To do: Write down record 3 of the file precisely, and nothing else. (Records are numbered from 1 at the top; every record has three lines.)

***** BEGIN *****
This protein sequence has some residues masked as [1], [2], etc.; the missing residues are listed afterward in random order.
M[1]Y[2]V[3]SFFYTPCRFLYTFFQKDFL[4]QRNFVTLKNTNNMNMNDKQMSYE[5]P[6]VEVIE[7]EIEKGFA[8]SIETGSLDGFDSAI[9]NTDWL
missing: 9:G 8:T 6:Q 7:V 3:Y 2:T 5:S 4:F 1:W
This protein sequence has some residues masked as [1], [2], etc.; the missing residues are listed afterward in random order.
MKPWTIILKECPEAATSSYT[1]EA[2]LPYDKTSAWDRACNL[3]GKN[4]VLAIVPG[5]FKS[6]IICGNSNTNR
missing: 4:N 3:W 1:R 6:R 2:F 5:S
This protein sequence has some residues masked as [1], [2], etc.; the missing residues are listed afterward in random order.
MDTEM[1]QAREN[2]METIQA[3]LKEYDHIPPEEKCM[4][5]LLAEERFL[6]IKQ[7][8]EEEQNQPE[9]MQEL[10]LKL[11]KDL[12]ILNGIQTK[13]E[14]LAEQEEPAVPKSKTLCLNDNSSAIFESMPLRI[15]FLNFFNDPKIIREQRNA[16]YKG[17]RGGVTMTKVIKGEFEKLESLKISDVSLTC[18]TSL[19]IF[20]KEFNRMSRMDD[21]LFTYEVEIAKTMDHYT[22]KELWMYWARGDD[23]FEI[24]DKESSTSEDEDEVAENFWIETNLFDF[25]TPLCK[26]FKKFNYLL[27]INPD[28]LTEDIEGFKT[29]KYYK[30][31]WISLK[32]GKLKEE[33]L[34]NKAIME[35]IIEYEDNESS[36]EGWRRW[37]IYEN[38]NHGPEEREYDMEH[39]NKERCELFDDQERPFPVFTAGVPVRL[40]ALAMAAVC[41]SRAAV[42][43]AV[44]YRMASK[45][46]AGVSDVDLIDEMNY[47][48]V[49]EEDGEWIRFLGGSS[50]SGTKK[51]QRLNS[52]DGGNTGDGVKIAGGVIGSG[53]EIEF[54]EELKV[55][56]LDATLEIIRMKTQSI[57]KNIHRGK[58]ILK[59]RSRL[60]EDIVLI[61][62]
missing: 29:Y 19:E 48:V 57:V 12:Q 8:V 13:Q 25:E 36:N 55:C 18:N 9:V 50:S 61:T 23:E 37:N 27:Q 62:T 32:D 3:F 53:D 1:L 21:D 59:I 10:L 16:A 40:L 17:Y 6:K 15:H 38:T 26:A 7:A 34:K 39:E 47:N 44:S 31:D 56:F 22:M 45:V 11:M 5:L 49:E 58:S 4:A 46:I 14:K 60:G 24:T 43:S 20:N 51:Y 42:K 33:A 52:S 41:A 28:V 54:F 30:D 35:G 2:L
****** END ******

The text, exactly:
This protein sequence has some residues masked as [1], [2], etc.; the missing residues are listed afterward in random order.
MDTEM[1]QAREN[2]METIQA[3]LKEYDHIPPEEKCM[4][5]LLAEERFL[6]IKQ[7][8]EEEQNQPE[9]MQEL[10]LKL[11]KDL[12]ILNGIQTK[13]E[14]LAEQEEPAVPKSKTLCLNDNSSAIFESMPLRI[15]FLNFFNDPKIIREQRNA[16]YKG[17]RGGVTMTKVIKGEFEKLESLKISDVSLTC[18]TSL[19]IF[20]KEFNRMSRMDD[21]LFTYEVEIAKTMDHYT[22]KELWMYWARGDD[23]FEI[24]DKESSTSEDEDEVAENFWIETNLFDF[25]TPLCK[26]FKKFNYLL[27]INPD[28]LTEDIEGFKT[29]KYYK[30][31]WISLK[32]GKLKEE[33]L[34]NKAIME[35]IIEYEDNESS[36]EGWRRW[37]IYEN[38]NHGPEEREYDMEH[39]NKERCELFDDQERPFPVFTAGVPVRL[40]ALAMAAVC[41]SRAAV[42][43]AV[44]YRMASK[45][46]AGVSDVDLIDEMNY[47][48]V[49]EEDGEWIRFLGGSS[50]SGTKK[51]QRLNS[52]DGGNTGDGVKIAGGVIGSG[53]EIEF[54]EELKV[55][56]LDATLEIIRMKTQSI[57]KNIHRGK[58]ILK[59]RSRL[60]EDIVLI[61][62]
missing: 29:Y 19:E 48:V 57:V 12:Q 8:V 13:Q 25:E 36:N 55:C 18:N 9:V 50:S 61:T 23:E 37:N 27:Q 62:T 32:D 3:F 53:D 1:L 21:D 59:I 10:L 16:A 40:L 17:Y 6:K 15:H 38:T 26:A 7:A 34:K 39:E 47:N 44:S 31:D 56:F 22:M 45:V 11:M 5:L 49:E 58:S 4:A 46:I 14:K 60:G 24:T 43:S 20:N 51:Y 42:K 33:A 52:S 41:A 28:V 54:F 30:D 35:G 2:L